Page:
Got out nice and early today. How early? Well, it was so early that…
I didn’t know what the weather was, or would be during the first hour of my ride.
Usually, weather reports on the radio tell you what the current temperature and conditions are at some central stations. And they tell you what will be at that station, and in a generalized area around it, for the rest of the day, and possibly for the next three days.
When I left my place, it was a bit cooler and breezier than I expected. I didn’t mind that, but I had to remind myself that even in the four or five kilometers between the Central Park weather station and my apartment, conditions can change.
What that means, of course, is that the weather could be even more different as you go further away—especially if the terrain is different, there is greater or lesser density of buildings, or some other factor affects the speed and direction of the wind.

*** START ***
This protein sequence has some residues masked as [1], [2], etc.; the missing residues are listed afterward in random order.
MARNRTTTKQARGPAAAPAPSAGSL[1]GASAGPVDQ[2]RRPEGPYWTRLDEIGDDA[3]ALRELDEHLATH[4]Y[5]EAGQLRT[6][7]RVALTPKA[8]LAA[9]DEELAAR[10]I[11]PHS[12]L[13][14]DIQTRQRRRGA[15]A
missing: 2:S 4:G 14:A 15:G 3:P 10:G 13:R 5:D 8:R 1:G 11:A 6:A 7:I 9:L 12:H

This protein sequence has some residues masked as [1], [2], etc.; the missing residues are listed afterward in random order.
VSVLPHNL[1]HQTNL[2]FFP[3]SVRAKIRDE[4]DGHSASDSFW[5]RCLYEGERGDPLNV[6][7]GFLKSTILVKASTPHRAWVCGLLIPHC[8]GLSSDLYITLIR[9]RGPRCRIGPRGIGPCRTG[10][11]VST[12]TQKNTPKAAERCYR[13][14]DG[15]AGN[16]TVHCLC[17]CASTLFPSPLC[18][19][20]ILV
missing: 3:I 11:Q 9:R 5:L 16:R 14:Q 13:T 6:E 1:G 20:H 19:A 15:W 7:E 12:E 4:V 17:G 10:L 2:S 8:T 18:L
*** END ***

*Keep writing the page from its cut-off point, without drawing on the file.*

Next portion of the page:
Although it was about 15C (60F) when I left my apartment—vs 17C (65F) at Central Park—it was as sunny here as the weather report said. However, when I pedaled over the Veterans Memorial Bridge, 27km (about 15 miles) from my place, this is what Rockaway Beach looked like from the Jamaica Bay side:
The weather report didn’t mention the low-lying fog. I wasn’t upset to see it; instead, I was looking forward to riding through it as droplets of the cool sea mist clung to my skin. Best of all, that fog had spread itself all through the Rockaways, as far as I could see in either direction—left to Atlantic Beach, Long Beach and Point Lookout, right to Fort Tilden, Breezy Point and Brooklyn.
I turned right only because I rode to Point Lookout yesterday. The ride did not disappoint:
Light like that makes me wish I were a painter! As a cyclist, I let and fill and lift me. At least, that’s how I feel when I allow it to direct my ride. Arielle was game: